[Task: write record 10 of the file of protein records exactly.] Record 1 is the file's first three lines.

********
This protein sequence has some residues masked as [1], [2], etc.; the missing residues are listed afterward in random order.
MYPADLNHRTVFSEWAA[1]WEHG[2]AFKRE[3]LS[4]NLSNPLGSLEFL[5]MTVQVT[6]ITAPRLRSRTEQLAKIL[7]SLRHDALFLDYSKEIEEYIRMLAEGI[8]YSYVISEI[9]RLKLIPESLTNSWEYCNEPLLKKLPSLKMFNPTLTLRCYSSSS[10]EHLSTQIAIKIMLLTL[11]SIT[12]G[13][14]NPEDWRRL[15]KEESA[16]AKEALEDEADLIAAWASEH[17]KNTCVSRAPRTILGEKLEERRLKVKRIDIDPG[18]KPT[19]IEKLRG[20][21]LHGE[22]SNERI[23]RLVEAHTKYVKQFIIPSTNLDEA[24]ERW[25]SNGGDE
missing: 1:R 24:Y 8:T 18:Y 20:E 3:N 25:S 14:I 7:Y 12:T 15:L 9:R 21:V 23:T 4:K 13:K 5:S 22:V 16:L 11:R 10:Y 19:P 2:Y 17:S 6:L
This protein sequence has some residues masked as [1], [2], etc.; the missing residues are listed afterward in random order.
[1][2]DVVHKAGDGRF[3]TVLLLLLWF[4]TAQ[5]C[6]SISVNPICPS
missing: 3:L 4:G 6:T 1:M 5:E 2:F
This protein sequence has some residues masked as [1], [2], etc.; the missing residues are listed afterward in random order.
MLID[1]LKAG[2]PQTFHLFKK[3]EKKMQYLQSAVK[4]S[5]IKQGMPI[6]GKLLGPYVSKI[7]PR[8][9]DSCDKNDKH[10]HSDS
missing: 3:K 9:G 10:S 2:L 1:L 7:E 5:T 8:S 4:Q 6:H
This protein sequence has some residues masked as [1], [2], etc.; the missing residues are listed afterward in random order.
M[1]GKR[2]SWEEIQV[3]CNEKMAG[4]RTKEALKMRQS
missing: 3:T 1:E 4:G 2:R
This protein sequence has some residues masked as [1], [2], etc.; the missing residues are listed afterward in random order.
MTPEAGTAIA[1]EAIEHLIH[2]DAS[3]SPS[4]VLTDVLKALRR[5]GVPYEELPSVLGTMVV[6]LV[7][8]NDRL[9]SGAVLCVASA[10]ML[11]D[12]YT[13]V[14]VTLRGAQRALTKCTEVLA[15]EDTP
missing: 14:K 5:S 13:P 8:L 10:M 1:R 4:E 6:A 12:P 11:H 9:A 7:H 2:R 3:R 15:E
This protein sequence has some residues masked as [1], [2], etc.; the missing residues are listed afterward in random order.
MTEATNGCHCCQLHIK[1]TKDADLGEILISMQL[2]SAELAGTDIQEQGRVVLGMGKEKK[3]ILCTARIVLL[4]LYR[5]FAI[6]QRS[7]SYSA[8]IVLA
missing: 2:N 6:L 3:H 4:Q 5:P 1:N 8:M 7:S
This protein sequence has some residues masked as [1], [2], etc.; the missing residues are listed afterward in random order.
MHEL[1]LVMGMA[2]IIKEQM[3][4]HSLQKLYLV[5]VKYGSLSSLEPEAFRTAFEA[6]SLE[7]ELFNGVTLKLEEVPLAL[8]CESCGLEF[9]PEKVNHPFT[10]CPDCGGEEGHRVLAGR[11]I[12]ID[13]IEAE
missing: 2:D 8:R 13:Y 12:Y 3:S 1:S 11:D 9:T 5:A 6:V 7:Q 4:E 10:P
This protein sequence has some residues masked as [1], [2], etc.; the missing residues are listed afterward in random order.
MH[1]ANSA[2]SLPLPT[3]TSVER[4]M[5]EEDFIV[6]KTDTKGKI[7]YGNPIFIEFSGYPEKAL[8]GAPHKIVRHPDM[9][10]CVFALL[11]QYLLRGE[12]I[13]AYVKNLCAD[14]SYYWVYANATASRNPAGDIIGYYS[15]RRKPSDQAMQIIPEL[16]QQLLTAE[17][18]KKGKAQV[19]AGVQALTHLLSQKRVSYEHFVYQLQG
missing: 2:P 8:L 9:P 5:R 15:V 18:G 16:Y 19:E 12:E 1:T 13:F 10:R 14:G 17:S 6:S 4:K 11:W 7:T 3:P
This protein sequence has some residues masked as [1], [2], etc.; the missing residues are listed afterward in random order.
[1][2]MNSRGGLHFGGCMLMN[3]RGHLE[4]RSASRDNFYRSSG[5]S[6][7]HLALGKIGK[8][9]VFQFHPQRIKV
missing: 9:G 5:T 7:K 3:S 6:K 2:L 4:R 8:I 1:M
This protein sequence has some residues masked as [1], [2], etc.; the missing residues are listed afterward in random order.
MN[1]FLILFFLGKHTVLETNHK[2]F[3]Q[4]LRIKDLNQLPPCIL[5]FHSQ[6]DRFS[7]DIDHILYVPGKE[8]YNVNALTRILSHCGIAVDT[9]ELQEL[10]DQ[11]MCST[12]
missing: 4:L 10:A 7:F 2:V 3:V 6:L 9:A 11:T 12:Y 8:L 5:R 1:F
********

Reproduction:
This protein sequence has some residues masked as [1], [2], etc.; the missing residues are listed afterward in random order.
MN[1]FLILFFLGKHTVLETNHK[2]F[3]Q[4]LRIKDLNQLPPCIL[5]FHSQ[6]DRFS[7]DIDHILYVPGKE[8]YNVNALTRILSHCGIAVDT[9]ELQEL[10]DQ[11]MCST[12]
missing: 4:L 10:A 7:F 2:V 3:V 6:L 9:A 11:T 12:Y 8:L 5:R 1:F